And now for the other side of the comeback trail, like the really dark one where they wear all black and James Earl Jones does the scary voice.
Right-hander Josh Beckett, who looked so sharp in his first spring game in coming back from having a rib removed, looked like he was almost under-handing the ball to hitters Saturday night in the Dodgers' 8-5 split-squad loss to the Mariners at Camelback Ranch.
Beckett lasted three innings, giving up three monster home runs and was just generally hit all over the field. He surrendered five runs on six hits and a walk, and did not strike out a batter. Even most of his outs were hit hard.
In his first outing, he did not allow a run, giving up one hit and striking out three in two innings.
These comebacks are not always of the smooth variety. Beckett at least reported nothing was wrong physically afterward, but clearly there is plenty of work to be done before the Dodgers can put him in the rotation.
His current competition for the fifth spot in the rotation is Paul Maholm, who pitched well earlier in the day in the Dodgers’ first game.
Beckett had surgery last summer to remove a rib that was causing pressure on a nerve and creating numbness in his pitching hand. It’s a fairly rare procedure and there is not a lot of history of pitchers coming back from it.
Regardless, he hasn’t pitched in nine months, so it’s not always going to go as smoothly as in his first outing. Although Saturday’s results may have felt a tad too far on the other side of the scale.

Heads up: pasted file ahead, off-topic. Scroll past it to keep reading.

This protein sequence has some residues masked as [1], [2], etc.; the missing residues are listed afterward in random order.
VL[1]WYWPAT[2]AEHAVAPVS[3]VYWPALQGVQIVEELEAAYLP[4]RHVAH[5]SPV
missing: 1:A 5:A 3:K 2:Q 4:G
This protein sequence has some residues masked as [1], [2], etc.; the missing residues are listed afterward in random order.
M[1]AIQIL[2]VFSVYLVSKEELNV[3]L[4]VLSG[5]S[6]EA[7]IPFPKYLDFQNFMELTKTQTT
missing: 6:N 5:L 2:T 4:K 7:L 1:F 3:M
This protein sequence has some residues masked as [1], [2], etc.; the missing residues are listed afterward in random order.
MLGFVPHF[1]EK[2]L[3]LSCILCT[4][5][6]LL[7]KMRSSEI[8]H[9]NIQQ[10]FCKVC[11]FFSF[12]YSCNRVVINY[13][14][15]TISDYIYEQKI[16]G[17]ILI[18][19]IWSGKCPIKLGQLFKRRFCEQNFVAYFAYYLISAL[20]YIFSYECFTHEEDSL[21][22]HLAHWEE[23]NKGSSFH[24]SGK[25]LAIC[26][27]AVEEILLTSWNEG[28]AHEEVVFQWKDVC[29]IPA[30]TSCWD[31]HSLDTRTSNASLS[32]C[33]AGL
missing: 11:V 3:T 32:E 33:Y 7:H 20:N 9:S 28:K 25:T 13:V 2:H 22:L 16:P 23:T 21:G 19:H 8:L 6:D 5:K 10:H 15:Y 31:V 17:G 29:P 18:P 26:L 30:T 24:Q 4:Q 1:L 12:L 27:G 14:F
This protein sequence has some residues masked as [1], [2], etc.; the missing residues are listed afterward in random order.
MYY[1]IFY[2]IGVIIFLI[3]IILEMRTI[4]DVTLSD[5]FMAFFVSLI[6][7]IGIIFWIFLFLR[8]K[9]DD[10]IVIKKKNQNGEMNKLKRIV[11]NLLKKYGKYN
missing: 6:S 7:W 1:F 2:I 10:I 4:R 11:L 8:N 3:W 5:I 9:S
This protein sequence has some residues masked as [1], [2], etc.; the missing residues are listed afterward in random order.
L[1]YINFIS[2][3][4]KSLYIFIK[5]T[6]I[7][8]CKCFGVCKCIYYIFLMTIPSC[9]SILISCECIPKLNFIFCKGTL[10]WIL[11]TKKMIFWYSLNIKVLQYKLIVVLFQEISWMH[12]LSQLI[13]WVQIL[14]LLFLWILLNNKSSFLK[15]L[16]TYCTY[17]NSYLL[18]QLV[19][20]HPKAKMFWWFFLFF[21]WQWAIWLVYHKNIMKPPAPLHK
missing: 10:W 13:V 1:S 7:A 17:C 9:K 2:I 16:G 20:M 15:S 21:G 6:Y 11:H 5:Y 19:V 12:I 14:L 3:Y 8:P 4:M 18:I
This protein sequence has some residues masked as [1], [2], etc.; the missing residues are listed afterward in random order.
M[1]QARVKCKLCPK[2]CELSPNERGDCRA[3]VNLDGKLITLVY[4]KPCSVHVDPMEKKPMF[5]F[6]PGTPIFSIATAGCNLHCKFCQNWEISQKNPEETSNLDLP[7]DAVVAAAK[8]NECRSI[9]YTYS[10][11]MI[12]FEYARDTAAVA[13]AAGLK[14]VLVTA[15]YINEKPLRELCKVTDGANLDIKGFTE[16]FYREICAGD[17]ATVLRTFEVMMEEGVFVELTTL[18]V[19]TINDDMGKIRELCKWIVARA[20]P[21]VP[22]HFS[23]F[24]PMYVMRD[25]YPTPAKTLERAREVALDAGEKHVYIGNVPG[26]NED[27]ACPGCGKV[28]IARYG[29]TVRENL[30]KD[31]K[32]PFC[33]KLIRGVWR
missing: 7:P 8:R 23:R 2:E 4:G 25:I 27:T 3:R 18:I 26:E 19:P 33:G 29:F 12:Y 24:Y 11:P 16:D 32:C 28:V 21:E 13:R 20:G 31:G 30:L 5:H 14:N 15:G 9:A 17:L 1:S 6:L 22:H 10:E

Beckett told reporters in Phoenix that, unlike in his first outing when he was working largely on his changeup, this time the plan was to work on his fastball.
“I didn’t know that those guys were in my and Fed’s (catcher Tim Federowicz) meeting before the game,” Beckett said. “They figured it out pretty quick.”
Beckettt clearly needs to build arm strength.
“Well, everybody says that, when they’re in spring training,” said. “But you obviously want to have good results. Nobody wants to go out there and pitch bad.”
Offensively the Dodgers were led by outfielder Joc Pederson, who had a double and a two-run homer, and Dee Gordon, who had two hits, stole two bases (he's seven for seven this spring) and scored a run. Gordon started at second and is in the thick of the competition there with Alex Guerrero, Chone Figgins and Justin Turner.Copyright © 2014, Los Angeles Times